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Also, what I see in the carpathian[norway spruce] top, is actual runout or grainslope, as evidenced by what I call/black/white syndrome at the glue joint. Where 1 half is reflecting the light and the other half is refracting the light. But you don't see it at the out edges of the boards[top]. That is because the cut has been made true parallel to the fiber in that area of the tree/log/block. Most of the tops produced in Europe, are not cut from short rounds and hand split blocks, But rather quartering logs in length and then resawing those quarters into planks[that are then cut to length and resawn into acoustic guitar sets. Then the wedges cut to length. Then cutting to shorter lengths and resawn into products. The products are of course guitar tops, violin family instruments and last bracewood.


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 Post subject: Re: Top runout
PostPosted: Mon May 20, 2019 5:26 pm 
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OLF Sponsor
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Joined: Fri Aug 28, 2015 5:26 pm
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Location: Craig, Alaska
First name: Brent
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City: Craig
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Country: USofA
Focus: Build
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Alan Carruth wrote:
Brent Cols wrote:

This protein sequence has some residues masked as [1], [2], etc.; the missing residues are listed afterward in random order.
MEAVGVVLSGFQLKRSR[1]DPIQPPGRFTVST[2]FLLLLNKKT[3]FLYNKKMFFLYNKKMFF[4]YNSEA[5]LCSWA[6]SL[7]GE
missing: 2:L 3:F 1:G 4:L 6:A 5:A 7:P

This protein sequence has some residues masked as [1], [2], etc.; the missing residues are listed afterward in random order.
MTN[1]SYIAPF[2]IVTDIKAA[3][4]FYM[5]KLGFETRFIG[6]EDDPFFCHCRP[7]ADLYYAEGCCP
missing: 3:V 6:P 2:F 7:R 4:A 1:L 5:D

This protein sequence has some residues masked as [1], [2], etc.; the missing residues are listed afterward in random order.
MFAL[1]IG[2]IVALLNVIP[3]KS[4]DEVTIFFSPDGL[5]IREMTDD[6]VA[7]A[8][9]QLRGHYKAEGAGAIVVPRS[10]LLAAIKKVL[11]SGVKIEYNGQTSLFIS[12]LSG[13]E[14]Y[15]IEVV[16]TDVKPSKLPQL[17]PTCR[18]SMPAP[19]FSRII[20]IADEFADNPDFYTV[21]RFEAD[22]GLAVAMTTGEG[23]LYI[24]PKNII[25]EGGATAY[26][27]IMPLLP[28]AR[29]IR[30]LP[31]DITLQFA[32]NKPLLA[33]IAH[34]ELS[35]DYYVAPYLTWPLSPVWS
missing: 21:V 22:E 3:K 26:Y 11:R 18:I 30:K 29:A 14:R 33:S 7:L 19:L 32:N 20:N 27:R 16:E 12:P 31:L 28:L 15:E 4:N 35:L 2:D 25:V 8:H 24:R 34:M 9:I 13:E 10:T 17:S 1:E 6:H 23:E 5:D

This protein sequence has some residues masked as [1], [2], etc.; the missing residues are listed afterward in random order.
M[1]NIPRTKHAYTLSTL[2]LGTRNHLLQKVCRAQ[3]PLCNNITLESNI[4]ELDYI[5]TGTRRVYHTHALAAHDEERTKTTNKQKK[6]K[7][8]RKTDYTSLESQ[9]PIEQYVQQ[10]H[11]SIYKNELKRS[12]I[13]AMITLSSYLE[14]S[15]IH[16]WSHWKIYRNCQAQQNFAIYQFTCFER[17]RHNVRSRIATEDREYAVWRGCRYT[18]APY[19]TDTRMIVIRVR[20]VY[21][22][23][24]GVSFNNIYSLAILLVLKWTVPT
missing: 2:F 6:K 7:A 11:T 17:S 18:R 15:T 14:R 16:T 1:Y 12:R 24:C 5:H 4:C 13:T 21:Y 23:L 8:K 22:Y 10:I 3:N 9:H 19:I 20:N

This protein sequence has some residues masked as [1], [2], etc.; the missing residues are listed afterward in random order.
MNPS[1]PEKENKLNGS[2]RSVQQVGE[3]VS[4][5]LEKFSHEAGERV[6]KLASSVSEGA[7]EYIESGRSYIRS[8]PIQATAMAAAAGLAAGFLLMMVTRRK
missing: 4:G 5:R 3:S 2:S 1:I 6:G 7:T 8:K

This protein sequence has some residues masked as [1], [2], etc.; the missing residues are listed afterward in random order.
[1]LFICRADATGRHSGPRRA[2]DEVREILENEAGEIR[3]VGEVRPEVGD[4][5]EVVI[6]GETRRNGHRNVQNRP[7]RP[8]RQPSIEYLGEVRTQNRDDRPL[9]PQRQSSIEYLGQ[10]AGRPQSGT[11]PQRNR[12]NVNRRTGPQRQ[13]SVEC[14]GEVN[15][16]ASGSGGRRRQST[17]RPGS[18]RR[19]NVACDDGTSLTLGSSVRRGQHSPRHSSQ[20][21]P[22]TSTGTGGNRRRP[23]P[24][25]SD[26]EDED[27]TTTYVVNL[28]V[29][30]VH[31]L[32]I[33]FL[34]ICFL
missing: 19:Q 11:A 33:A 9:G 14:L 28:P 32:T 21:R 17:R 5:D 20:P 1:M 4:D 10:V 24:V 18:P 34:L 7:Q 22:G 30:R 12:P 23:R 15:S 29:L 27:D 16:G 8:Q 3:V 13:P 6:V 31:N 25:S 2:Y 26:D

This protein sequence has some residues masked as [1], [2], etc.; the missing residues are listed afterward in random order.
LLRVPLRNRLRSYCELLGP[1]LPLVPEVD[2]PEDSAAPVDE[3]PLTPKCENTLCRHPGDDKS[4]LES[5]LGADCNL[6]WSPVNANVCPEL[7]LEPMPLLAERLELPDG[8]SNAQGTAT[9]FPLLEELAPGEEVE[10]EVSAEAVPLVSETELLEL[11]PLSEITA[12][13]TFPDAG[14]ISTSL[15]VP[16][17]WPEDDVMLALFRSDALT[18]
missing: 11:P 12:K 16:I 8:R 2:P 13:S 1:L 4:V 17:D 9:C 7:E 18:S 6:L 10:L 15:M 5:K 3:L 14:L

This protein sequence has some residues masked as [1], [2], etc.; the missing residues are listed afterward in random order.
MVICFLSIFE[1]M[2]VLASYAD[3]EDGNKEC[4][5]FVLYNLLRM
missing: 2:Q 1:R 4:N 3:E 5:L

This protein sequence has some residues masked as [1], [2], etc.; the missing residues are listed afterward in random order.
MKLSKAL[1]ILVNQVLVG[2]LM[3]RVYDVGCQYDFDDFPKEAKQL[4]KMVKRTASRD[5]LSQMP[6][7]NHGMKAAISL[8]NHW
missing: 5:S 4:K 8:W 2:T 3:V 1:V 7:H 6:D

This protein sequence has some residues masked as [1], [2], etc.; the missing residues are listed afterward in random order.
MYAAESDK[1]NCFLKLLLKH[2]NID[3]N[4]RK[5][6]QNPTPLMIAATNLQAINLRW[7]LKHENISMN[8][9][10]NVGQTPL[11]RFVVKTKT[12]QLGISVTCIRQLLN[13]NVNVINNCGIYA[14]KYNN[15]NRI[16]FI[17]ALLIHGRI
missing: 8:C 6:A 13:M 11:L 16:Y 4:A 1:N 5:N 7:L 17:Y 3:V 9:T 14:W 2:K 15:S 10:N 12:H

" ...eade....it looks like a long tunnel curl."

I'm not sure that's it: this is not curl, but simply a periodic variation in run out across the top. The fibers in each stripe are straight, but angle in different directions relative to the axis of the tree. It probably would split with a crosswise waves, as the split direction would vary across the balk. A 'tunnel curl' makes me think of 'bear claw', but it's certainly not that, and I don't think that's what you're talking about.


Alan, This is a type of curl as displayed in the fiber, that runs longitudinally, with the growth lines, and quite different that the type of isolated grain slope of another curl pattern that is 90 degrees to the grain. The more commonly seen in Curly redwood tops, to a lesser extent our light curly sitka. https://alaskawoods.com/shop/flat-top-i ... jumbo-gtr/ and referred to curl that creates the wave pattern and visual energy of "depth" that is across the growth lines when cut perfect VG,. Both of these types of curl are broad and are an isolated grain slope. Bearclaw is a name given to another attribute that occurs in softwood, which as one of 2 types of "indented grain". There is another type of indented grain that occurs in hardwoods like oak. Someone was doing a paper on that years ago and asked me what type the sitka was. Regarding the subject of this thread, grain slope, that is well illustrated in the concept of how it appears to the eyes in relation to how light is handled by the photo of the harvested field. Bearclaw[indented grain] is also a very finite specific spot- grain slope, the very finite deflection of grain caused by the "indent". Though I think it is of no consequence structurally. Whereas the tight heavy curl you see in the very beautiful curly redwood tops, that could be structurally or tonally compromising, because that grain slope is going up and down in each of those 1 inch wide lumps in the fiber.